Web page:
A young company has just made its debut on the stock market and is attracting the attention of millennials, but will they turn a profit?
Lemonade (NYSE: LMND) is a zesty new start-up based in New York that recently became a publicly-traded company and saw its stock price jump 138% on its opening day. The InsurTech business uses artificial intelligence to sell insurance cover to a younger customer base.
Is the company profitable?
The millennial-friendly company has seen a 266% increase in revenue since 2018. Just a couple of years ago its annual revenue was $22.5 million, now it has reached $82.5 million. While these figures are promising for the company that began its journey in April 2015, it is not yet in the green. In 2019 the company reported a loss of $108.5 million, a bigger loss than the $52.9 million the previous year.
Lemonade’s growth has been driven by a huge amount of spending by the company, with operating expenses topping $119.8 million in 2019. This isn’t unusual for a young company as they break into the market. However, it has contributed largely to its bigger loss.
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Lemonade targets young customers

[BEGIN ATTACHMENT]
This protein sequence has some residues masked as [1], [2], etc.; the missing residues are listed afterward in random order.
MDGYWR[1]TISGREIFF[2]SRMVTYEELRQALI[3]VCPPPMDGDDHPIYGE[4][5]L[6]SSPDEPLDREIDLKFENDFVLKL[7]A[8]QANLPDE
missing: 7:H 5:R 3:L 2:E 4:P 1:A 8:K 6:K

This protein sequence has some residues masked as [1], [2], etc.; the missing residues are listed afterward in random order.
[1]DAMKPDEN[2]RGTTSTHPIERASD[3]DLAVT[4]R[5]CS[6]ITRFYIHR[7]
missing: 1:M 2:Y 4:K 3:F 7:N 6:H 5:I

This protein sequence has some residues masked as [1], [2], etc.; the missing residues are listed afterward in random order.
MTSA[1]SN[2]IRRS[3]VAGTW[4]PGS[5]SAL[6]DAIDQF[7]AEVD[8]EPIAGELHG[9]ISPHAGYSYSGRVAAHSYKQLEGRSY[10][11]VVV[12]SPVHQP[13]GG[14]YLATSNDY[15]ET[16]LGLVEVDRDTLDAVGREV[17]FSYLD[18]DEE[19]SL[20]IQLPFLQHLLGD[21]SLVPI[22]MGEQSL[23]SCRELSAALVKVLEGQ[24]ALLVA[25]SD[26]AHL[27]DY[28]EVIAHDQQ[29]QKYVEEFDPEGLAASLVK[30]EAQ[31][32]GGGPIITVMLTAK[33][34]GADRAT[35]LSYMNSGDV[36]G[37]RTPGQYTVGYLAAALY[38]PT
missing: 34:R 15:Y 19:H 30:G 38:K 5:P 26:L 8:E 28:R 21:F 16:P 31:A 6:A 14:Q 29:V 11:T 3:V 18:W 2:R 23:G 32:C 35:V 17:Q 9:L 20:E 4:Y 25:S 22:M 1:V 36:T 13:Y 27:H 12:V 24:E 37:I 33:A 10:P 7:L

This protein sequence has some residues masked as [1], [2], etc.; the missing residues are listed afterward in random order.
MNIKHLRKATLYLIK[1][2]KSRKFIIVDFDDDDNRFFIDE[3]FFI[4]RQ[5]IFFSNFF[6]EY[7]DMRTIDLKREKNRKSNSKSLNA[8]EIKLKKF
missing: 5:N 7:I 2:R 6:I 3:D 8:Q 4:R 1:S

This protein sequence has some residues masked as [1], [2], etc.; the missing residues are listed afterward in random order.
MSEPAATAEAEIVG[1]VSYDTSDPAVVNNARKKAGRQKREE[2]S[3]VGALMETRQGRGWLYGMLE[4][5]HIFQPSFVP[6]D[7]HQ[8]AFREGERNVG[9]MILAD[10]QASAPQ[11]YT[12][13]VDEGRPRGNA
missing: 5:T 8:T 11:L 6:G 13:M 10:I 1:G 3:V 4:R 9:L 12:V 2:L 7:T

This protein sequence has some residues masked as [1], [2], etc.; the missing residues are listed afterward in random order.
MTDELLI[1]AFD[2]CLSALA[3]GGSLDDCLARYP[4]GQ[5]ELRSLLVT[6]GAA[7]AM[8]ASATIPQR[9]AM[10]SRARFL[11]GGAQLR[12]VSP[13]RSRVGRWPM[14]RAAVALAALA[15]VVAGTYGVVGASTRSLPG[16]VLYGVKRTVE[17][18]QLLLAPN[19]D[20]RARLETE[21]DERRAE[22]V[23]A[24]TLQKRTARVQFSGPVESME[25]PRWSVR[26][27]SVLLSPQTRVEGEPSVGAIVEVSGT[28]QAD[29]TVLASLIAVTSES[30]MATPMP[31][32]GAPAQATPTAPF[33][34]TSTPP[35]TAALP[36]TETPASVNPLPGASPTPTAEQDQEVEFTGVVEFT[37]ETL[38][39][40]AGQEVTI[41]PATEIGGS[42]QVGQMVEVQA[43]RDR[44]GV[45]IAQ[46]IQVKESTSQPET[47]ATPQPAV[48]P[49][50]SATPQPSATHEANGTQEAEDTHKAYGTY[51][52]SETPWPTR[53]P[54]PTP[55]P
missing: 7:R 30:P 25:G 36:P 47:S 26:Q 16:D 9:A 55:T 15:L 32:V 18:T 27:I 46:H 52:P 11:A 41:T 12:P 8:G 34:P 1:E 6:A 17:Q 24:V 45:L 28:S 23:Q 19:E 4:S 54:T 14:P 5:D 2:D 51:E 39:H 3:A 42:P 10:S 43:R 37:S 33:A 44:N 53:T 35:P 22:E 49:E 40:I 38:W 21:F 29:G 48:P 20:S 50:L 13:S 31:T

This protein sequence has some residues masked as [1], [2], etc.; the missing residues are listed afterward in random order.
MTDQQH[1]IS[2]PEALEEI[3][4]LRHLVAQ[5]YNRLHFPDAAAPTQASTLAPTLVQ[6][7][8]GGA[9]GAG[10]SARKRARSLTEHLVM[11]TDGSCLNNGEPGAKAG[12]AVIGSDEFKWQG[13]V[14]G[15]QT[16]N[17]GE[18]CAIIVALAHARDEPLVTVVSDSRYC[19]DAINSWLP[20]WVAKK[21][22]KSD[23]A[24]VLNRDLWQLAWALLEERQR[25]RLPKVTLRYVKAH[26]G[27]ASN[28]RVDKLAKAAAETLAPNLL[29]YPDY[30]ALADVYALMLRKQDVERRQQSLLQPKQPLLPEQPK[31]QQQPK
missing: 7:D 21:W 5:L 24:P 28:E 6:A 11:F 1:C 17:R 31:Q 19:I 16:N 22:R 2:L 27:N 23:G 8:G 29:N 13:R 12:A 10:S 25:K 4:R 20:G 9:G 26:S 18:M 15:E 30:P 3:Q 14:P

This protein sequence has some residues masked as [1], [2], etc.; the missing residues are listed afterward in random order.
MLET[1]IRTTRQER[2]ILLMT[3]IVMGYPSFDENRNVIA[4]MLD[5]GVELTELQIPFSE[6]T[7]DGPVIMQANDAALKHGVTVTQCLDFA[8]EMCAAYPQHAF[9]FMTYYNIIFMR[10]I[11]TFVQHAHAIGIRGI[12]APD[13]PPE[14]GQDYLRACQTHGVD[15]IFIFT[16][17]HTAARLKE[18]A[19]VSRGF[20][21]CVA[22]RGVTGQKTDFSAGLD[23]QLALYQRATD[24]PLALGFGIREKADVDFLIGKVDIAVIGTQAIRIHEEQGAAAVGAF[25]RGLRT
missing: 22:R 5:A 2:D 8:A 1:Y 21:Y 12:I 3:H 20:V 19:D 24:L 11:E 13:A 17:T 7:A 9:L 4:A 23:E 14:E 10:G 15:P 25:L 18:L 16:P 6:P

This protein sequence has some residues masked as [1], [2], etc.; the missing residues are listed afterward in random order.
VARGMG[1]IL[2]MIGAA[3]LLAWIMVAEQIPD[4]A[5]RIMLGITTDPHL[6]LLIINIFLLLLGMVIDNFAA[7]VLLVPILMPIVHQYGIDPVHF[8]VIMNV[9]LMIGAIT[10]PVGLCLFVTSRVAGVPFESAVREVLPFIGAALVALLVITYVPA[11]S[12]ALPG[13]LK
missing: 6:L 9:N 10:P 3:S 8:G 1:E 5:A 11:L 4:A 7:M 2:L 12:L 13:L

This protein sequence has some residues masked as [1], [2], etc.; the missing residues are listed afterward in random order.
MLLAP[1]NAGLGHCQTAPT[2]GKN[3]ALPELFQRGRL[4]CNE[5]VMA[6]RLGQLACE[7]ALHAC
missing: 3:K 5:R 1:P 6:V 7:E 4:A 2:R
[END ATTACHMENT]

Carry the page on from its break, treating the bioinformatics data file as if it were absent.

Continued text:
The business lures its younger millennial customers with its artificial intelligence to help them make snappy decisions. Big players like Bank of America (NYSE: BAC) also have AI, utilizing virtual assistance. However, Lemonade’s AI technology allows its young users to apply for insurance cover in two minutes and can pay out insurance claims in just three seconds.
The numbers are showing they are on the right track, with 70% of customers under the age of 35. Lemonade has also doubled its customer base from 2018 to 2019 to more than 643,000 people. Only three months later in March 2020, it increased to 729,000. Global property, casualty, and life insurance is a $5 trillion market, and they are entering in a way that is extremely attractive for younger people. Lemonade is even offering premiums that are 50% cheaper than its competitors.
Should you invest in Lemonade?
Lemonade shouldn’t be underestimated as just another start-up and will likely be profitable in the medium term. It is focusing on marketing and attracting a large and young customer base, which could leave a sour taste in “competitors” mouths. The climate is very volatile at the moment as the world grapples with a pandemic. However, if you are willing to take the risk I would say invest! Just be prepared for a bumpy ride, a journey most start-ups take you on.
MyWallSt operates a full disclosure policy. MyWallSt staff currently hold long positions in companies mentioned above. Read our full disclosure policy here.